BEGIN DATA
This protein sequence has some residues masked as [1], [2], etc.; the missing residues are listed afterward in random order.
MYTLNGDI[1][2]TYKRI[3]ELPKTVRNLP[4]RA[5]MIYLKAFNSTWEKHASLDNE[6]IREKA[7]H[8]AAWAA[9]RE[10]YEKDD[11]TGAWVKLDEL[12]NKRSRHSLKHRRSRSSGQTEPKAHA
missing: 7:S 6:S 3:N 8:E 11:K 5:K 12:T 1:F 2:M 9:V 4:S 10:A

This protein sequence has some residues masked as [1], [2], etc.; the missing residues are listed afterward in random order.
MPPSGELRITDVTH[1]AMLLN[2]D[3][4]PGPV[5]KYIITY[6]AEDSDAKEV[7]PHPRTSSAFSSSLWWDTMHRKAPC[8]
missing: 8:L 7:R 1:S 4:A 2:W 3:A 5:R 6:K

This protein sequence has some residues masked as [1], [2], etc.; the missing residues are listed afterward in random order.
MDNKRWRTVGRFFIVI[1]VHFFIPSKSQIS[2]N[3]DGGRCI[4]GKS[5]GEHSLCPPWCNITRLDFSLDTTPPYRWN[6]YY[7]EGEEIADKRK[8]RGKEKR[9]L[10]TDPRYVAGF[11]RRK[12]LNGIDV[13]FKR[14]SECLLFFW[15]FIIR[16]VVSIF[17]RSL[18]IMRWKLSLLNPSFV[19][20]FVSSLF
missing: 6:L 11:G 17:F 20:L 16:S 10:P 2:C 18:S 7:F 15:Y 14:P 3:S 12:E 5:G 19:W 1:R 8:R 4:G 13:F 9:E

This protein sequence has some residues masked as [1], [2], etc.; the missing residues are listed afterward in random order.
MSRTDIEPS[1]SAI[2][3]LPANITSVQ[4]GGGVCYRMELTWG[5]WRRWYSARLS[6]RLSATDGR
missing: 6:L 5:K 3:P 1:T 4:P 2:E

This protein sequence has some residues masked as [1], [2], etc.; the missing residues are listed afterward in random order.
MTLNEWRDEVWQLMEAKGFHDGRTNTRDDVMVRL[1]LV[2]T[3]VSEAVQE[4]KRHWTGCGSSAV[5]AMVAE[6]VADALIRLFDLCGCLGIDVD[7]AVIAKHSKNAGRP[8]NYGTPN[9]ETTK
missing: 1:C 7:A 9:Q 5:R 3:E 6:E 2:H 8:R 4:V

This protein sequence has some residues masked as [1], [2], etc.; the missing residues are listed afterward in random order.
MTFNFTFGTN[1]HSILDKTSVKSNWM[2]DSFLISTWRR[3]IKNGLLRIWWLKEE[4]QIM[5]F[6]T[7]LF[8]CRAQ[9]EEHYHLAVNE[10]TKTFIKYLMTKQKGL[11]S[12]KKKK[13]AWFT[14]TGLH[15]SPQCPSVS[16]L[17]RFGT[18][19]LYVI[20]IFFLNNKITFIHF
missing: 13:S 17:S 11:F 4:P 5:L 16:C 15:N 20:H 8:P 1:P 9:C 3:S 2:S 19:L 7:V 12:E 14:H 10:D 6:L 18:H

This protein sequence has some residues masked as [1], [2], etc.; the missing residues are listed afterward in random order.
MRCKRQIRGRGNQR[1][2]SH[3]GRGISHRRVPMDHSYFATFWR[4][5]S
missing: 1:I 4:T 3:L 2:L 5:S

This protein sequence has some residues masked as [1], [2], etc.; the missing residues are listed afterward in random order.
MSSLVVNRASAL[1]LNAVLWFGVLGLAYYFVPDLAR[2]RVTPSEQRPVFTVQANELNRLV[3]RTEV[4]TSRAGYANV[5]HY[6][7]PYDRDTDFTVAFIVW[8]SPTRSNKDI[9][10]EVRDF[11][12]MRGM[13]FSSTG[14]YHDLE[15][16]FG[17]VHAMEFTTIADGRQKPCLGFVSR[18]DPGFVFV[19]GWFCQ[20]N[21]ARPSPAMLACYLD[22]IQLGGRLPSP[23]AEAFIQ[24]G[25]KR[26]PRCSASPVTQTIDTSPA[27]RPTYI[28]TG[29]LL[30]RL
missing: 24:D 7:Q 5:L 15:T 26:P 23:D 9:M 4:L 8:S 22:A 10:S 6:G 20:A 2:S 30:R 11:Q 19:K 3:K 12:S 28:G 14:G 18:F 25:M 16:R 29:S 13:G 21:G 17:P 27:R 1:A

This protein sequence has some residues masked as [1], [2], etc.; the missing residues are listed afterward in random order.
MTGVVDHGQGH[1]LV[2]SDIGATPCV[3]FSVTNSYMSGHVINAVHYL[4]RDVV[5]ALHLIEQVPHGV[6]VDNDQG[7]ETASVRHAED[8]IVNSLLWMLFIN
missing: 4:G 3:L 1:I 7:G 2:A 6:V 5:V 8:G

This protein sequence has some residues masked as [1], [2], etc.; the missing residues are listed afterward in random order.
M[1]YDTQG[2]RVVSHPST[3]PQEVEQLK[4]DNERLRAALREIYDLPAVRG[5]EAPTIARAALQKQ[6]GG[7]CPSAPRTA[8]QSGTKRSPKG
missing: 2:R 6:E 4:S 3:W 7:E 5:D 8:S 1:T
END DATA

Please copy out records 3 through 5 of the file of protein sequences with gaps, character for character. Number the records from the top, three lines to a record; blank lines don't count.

This protein sequence has some residues masked as [1], [2], etc.; the missing residues are listed afterward in random order.
MDNKRWRTVGRFFIVI[1]VHFFIPSKSQIS[2]N[3]DGGRCI[4]GKS[5]GEHSLCPPWCNITRLDFSLDTTPPYRWN[6]YY[7]EGEEIADKRK[8]RGKEKR[9]L[10]TDPRYVAGF[11]RRK[12]LNGIDV[13]FKR[14]SECLLFFW[15]FIIR[16]VVSIF[17]RSL[18]IMRWKLSLLNPSFV[19][20]FVSSLF
missing: 6:L 11:G 17:F 20:L 16:S 10:P 2:C 18:S 7:F 15:Y 14:P 3:S 12:E 5:G 19:W 1:R 8:R 4:G 13:F 9:E

This protein sequence has some residues masked as [1], [2], etc.; the missing residues are listed afterward in random order.
MSRTDIEPS[1]SAI[2][3]LPANITSVQ[4]GGGVCYRMELTWG[5]WRRWYSARLS[6]RLSATDGR
missing: 6:L 5:K 3:P 1:T 4:P 2:E

This protein sequence has some residues masked as [1], [2], etc.; the missing residues are listed afterward in random order.
MTLNEWRDEVWQLMEAKGFHDGRTNTRDDVMVRL[1]LV[2]T[3]VSEAVQE[4]KRHWTGCGSSAV[5]AMVAE[6]VADALIRLFDLCGCLGIDVD[7]AVIAKHSKNAGRP[8]NYGTPN[9]ETTK
missing: 1:C 7:A 9:Q 5:R 3:E 6:E 2:H 8:R 4:V